Most of us have figured out some basic rules for reaching other people: If it's urgent or if you've never met before, you make a phone call to their landline. If you're sending detailed information, you send email, perhaps with an attachment. If you're friends and just touching base, you might send an instant message or call their cellphone.
This approach assumes three things: first, that you've got all the relevant contact information; second, that their preferences on how to be contacted correspond with your preferences for contacting them; and third, that nothing ever changes (people don't decide to temporarily prefer being called instead of emailed, for instance).
Most of the time at least one of these assumptions is wrong - and you end up playing voice mail tag, or seeing your email messages getting sucked into a giant black hole.
What if it were possible to avoid all these rules of thumb by querying a global database to find out not only how to reach a person but where they are currently and how they'd prefer to be approached? For example: "Johna Johnson is currently at her desktop accepting email and instant messages but not telephone calls."
Or, "Johna Johnson is away from her landline and desktop but reachable by cell phone or email."
And imagine if that information were followed by the options: "Click here to contact Johna by her preferred options now . . . or click here to leave a message for her to contact you later. "
The database might provide different responses based on the identity of the inquirer. For example, "If you're a telemarketer, Johna is never, ever available. But if you're a client, the phone number at the emergency room where she's being treated is 555-1212."
That, in a nutshell, is the concept of presence. Technically speaking, a presence server is a directory capable of storing the information described above - in real time. If you move out of cellphone range or turn off your phone, for example, the presence server no longer lists your cellphone as a way to reach you immediately.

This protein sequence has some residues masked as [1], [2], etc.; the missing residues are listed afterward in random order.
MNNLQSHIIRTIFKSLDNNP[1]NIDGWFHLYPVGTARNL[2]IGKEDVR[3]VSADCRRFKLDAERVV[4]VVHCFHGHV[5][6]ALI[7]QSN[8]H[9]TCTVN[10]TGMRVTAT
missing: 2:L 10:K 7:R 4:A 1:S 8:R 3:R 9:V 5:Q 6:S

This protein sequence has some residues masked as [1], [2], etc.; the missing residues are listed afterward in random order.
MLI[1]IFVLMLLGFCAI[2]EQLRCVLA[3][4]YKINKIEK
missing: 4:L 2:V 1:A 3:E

A handful of vendors are beginning to wrap their minds around the concept of presence and how to implement it in the real world. An even smaller handful of IT executives are exploring how presence can make them, their staffs and their organisations measurably more productive.
Presence represents one of those once-in-a-decade paradigm shifts (like telephony and email) that radically changes the way people interact and that it will have a substantial effect on vendors, users and next-generation communications services.
The weird thing is not one phone company executive I've spoken with has the faintest clue what I'm talking about. You'd think they'd pay some attention, if for no other reason than competitive concerns. Phone companies have spent trillions of dollars over decades building an infrastructure for connecting phones to other phones. But the presence paradigm is all about connecting people to people - phones might not even be involved. Don't you think it's time for the phone companies to wake up and pay attention to presence?
Johnson is president and chief research officer at Nemertes Research, an independent technology research firm.